After listening to Ensler, even an initially skeptical Guardian reporter came around. "I felt something happen inside -- intellectual anger about beauty tyranny changed into physical rejection of it, a less sophisticated but more formidable force," she wrote. "[Ensler's] plays are transforming armchair post-feminists into activists, and radicalizing women more effectively than a whole generation of feminist theory."
Ensler traces her fixation on disenfranchised women (and her stomach) to her abuse-ridden childhood in Scarsdale, N.Y. She says her late Jewish father raped her from the ages of 5 to 10; thereafter he beat her and tormented her with food.
"He considered showing hunger to be gauche, revealing your lack of class and manners," Ensler recalls. "He said, 'Only pigs eat bread.' Our dining room table was all about not eating too much, sitting up straight, which utensils you were supposed to use.
"I spent years liberating myself from the terror of that table. In fact, I didn't have a dining room table until this year, because it was the set piece for so much anxiety."
Young Eve found respite in a "nurturing, big-busted, luscious Jewish aunt" who stuffed her with brisket, taught her to love food and "to associate all things emotional and real with being Jewish."
Meanwhile, Eve's own blond, non-Jewish mother seemed dismayed by her theatricality and her resemblance to Anne Frank, Ensler says in "The Good Body." Eve was hardly the paradigm of the "good" (i.e., blonde and perky) 1950s girl.
Enemas, perms and dancing lessons were prescribed to "clean me up, shut me up, make me good," she says. When the budding performer spoke out, she felt like the 19th century actress Sarah Bernhardt, who was "Jewish and in deep s---."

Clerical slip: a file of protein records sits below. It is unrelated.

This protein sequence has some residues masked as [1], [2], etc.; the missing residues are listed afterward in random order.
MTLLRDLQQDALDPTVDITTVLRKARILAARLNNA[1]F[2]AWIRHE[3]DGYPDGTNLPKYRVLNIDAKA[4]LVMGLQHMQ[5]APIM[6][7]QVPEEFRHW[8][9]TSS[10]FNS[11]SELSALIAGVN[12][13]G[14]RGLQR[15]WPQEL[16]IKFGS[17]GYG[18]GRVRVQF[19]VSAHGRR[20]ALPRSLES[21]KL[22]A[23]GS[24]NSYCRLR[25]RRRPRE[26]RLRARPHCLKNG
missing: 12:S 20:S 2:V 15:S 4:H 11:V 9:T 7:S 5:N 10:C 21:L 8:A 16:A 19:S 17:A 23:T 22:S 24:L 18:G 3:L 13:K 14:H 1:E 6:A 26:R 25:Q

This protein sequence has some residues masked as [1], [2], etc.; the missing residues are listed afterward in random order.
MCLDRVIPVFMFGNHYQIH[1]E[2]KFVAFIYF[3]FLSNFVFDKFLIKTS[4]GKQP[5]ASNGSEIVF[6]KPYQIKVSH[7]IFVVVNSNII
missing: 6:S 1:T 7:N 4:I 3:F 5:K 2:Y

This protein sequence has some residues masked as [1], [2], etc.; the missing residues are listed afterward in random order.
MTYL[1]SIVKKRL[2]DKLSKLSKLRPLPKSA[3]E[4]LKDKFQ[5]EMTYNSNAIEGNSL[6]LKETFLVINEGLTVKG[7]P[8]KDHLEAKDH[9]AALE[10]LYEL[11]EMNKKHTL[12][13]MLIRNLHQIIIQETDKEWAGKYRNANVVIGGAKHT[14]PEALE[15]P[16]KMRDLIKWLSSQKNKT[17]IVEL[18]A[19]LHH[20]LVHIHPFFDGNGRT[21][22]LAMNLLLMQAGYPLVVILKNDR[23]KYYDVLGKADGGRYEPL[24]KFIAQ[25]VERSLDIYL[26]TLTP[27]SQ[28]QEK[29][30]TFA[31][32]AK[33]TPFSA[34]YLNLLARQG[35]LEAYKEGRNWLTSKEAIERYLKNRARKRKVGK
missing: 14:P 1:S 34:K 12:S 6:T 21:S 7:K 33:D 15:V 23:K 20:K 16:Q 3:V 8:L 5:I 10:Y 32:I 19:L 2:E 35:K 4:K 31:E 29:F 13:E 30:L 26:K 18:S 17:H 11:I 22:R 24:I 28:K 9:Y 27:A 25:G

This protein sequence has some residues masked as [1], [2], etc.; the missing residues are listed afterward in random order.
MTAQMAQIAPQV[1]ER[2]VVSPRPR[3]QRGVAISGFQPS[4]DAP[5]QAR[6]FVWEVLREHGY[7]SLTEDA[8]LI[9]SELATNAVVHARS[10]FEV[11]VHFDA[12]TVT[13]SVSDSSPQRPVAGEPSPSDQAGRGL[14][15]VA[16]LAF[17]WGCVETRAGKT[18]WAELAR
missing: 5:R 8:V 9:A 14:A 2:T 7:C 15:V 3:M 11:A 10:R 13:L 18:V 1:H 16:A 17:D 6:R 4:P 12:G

By the time Ensler was in high school, she was drinking heavily to numb her childhood pain. After college, she wandered the country in an alcohol-induced haze, living naked in communes, subsisting for months on booze and marinated mushrooms.
Playwriting and activism provided a crucial part of her recovery in her 20s and 30s.
By 1996, Ensler had interviewed hundreds of subjects to write "The Vagina Monologues," which celebrates female sexuality, decries domestic violence and the shame women associate with their most private of parts. After performing the show for years, she says she "finally felt comfortable with my vagina after talking about it so much."
When her shame moved up to her stomach, Ensler again grabbed her notebook and consulted women around the world. She met Asians who poisoned themselves with skin-lightening creams, mothers who removed their daughters' ribs so they would not have to worry about dieting, Texas matrons who had their feet surgically narrowed to fit into Manolo Blahniks.
She also met Indian and African women who celebrated their roundness and helped Ensler to embrace her body.
So after performing "The Good Body" for more than a year, is the artist finally over her stomach? She says she is -- mostly. She no longer meticulously diets and exercises, although she does feel the occasional twinge when she sees waifs with flat, pierced bellies. But she appreciates how generous her body is.
"It performs eight shows a week for me. It travels the world. It doesn't often get sick," she says.
Ensler was pleased when several older Jewish viewers in Miami "got" her message after viewing her show recently.
"They said they were donating the money they had saved for plastic surgery to charity," she says.
"My prayer for all women is that they stop seeking to look good and to be 'good' but to do good."
"The Good Body" runs Jan. 31-Feb. 12 at the Wadsworth Theatre, 11301 Wilshire Blvd., Building 226, Brentwood. For tickets, call (213) 365-3500. For information, visit www.thegoodbody.com.